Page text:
The legalization of marijuana in the United States has continued to progress at a state level. More than ten states have made it fully legal while others continue to decriminalize and approve medical use of cannabis. As a result, many investors and entrepreneurs have utilized the state legalization as an opportunity to create cannabis-based businesses.
With jobs in the cannabis market increasing, what happens if you want to buy a home and work for one of these state-legal businesses? Well, it gets tricky. Because, at a federal level, marijuana is still fully illegal.
Question: Can I get approved for a mortgage with income derived from the marijuana industry?
Simple answer: Very likely no. For federally backed loans, salaried or self-employed borrowers who have income earned from any facet of the marijuana industry do not have eligible income. This applies to both medical or recreational marijuana.
HUD’s guidelines state in Section “c” under “Definition of Effective Income” under “i. General Income Requirements,” “The Mortgagee may only consider income if it is legally derived and, when required, properly reported as income on the Borrower’s tax returns.”
Since marijuana remains illegal under federal law, any income derived from the cannabis industry cannot be considered as effective income for purposes of underwriting a loan. As a result, just as FDIC-insured financial institutions won't bank cannabis money, they also will not lend to consumers based on income derived from an illegal source.
Since FHA and VA are government entities, they will not consider cannabis income. Fannie Mae and Freddie Mac will also not allow cannabis income to be used to qualify - with very few exceptions. Mortgage lenders who offer loan products under these organizations must follow their specific guidelines and will likely deny home loans to cannabis workers.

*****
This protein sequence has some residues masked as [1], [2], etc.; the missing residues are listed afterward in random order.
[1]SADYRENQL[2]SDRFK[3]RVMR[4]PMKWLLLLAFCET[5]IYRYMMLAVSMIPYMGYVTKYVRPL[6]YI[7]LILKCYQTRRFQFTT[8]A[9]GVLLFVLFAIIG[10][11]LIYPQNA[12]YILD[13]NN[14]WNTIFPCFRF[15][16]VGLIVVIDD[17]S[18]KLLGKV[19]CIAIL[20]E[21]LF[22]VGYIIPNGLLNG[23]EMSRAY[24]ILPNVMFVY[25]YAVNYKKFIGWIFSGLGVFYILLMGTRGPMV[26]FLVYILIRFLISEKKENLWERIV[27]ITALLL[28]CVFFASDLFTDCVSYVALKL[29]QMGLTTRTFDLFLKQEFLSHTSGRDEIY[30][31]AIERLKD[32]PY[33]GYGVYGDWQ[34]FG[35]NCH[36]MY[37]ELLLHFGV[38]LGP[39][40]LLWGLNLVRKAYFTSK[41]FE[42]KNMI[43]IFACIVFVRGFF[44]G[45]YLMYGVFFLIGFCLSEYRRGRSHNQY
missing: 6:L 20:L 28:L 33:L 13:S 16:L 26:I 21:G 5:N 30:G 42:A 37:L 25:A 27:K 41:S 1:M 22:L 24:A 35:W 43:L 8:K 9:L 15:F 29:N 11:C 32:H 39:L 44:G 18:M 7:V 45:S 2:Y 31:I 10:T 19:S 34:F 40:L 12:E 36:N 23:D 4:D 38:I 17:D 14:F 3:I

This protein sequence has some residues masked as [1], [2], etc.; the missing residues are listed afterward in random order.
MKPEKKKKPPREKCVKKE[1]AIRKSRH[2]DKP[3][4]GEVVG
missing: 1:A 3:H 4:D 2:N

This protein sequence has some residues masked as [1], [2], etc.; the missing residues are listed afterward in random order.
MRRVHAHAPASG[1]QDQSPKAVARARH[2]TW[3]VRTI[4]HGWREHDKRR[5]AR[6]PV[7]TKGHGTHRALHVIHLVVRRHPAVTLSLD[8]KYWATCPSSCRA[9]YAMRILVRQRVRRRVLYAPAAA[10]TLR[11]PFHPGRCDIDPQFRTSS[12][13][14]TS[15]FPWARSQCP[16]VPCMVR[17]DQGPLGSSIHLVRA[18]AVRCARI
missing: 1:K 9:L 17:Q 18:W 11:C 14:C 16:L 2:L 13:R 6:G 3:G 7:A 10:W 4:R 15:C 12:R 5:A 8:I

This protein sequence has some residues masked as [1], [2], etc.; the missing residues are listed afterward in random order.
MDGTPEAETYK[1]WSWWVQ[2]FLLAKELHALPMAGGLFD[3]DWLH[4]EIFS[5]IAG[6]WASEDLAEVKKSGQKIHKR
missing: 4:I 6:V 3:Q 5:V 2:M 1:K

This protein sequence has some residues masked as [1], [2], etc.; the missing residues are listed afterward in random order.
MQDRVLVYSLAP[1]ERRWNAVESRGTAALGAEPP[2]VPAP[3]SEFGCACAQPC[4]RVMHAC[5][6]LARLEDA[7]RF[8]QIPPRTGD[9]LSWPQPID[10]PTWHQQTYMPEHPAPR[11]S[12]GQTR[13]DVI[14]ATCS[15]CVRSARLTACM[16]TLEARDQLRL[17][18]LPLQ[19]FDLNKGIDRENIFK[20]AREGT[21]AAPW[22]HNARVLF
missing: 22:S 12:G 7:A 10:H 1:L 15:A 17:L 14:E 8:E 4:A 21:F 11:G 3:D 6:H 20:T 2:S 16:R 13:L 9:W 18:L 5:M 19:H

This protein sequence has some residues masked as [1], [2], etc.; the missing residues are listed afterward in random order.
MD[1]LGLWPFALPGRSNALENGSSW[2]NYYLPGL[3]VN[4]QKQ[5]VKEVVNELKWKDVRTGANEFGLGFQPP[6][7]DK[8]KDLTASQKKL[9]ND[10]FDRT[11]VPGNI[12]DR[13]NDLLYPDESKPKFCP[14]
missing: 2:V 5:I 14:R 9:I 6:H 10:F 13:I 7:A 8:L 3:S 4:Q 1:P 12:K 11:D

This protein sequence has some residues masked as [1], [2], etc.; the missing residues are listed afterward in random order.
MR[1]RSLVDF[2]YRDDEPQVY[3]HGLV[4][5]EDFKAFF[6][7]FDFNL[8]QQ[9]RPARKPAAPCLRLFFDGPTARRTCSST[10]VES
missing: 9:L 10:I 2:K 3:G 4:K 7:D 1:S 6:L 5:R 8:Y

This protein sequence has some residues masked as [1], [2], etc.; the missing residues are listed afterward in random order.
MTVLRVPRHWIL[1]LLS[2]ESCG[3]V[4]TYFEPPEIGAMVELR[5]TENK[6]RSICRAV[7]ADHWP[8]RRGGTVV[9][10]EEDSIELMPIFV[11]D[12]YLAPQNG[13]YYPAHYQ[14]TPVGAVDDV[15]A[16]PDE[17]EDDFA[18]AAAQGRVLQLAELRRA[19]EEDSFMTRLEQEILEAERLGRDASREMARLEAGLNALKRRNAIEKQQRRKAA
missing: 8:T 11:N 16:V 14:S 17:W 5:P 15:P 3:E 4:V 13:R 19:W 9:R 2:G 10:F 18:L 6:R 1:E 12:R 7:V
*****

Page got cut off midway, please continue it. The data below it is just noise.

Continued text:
The only exception would be Fannie Mae’s 3% down payment assistance program. This program allows W-2 tax income but not independent contractors. If you own less than 25% of a cannabis business, you are considered an independent contractor and may qualify. However, mortgage lenders who approve loans for borrowers with cannabis-derived income risk losing their FHA licensing.
The more complex answer: In rare instances…maybe.
There are very select situations where this may work out. Banks cannot handle money from a marijuana business since they can be charged for money laundering (marijuana is considered a “Schedule 1” drug by the federal government). As you’d expect, taxes and reporting this income is just as complex. But, in states where marijuana is fully legal, there have been situations where credit unions and lenders may approve borrowers with marijuana industry derived income and not discriminate. However, those home loans cannot be federally backed loans such as FHA or VA.
There is a chance in states where marijuana is fully legal to find an alternative lender or bank who will offer you a mortgage. You’d have the best luck when you are looking in states who have been working with this issue for a while. Currently, Washington, Oregon, California, Nevada, Colorado, Michigan, Maine, Vermont, Massachusetts, and District of Columbia are the only U.S. states where it is fully legal. You can see a map of each state’s status here.
When home buyers find a lender or bank who is willing to work with them, these alternative lending options tend to have higher interest rates to cover the risk they are undertaking. Your other option would be to find a co-signer who can offset the income mortgage companies cannot use. If you do find a lender willing to work with you, you will need to verify your income and be employed in the industry for at least two years.
This mortgage situation will continue to pop-up. Without a doubt, the cannabis market is growing - whether medical marijuana or recreational. In fact, the U.S. government passed the Farm Bill in 2018, which legalized hemp and hemp-based cannabidiol. By 2020, reports believe there will be nearly 300,000 people working directly in the marijuana industry. More entrepreneurs and businesses will take advantage of this trend. At any point one of these workers wants to buy a home, they will face an uphill battle with the disconnect between the federal and state governments.